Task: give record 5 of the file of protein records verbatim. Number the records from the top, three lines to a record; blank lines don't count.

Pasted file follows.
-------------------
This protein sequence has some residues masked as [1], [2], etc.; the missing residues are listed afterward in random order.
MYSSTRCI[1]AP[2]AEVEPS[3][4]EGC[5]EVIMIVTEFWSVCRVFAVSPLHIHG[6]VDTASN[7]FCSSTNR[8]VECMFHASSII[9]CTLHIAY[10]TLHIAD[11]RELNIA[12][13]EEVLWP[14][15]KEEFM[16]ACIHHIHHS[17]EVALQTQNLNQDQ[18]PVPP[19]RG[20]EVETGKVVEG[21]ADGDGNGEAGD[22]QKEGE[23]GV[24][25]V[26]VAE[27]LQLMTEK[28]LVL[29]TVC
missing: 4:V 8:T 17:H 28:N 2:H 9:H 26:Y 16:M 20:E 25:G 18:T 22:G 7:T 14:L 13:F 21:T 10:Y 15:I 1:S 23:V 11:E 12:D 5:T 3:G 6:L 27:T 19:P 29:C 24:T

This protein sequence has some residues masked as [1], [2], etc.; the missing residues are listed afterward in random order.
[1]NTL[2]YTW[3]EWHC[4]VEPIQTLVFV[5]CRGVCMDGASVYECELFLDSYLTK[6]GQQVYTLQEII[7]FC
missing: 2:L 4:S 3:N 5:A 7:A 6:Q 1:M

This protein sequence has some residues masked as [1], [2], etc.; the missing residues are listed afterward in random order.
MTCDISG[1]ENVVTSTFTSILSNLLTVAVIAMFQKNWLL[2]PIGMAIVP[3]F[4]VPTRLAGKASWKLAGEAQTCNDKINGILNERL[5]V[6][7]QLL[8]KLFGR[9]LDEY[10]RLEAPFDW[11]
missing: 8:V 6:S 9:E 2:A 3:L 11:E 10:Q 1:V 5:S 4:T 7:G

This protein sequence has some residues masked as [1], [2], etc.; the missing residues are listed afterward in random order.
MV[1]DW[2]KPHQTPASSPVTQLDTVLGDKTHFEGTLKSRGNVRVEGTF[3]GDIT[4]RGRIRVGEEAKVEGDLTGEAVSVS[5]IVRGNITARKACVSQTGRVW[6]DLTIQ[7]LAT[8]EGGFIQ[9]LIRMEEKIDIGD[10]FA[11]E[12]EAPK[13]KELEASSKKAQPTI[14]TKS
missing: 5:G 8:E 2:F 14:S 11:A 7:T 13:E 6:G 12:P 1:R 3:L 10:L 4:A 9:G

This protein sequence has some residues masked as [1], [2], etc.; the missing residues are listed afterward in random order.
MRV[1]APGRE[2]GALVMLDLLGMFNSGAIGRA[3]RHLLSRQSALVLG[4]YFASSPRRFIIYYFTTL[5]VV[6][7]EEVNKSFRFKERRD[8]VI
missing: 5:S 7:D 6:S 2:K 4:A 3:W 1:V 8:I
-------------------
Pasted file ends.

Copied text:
This protein sequence has some residues masked as [1], [2], etc.; the missing residues are listed afterward in random order.
MRV[1]APGRE[2]GALVMLDLLGMFNSGAIGRA[3]RHLLSRQSALVLG[4]YFASSPRRFIIYYFTTL[5]VV[6][7]EEVNKSFRFKERRD[8]VI
missing: 5:S 7:D 6:S 2:K 4:A 3:W 1:V 8:I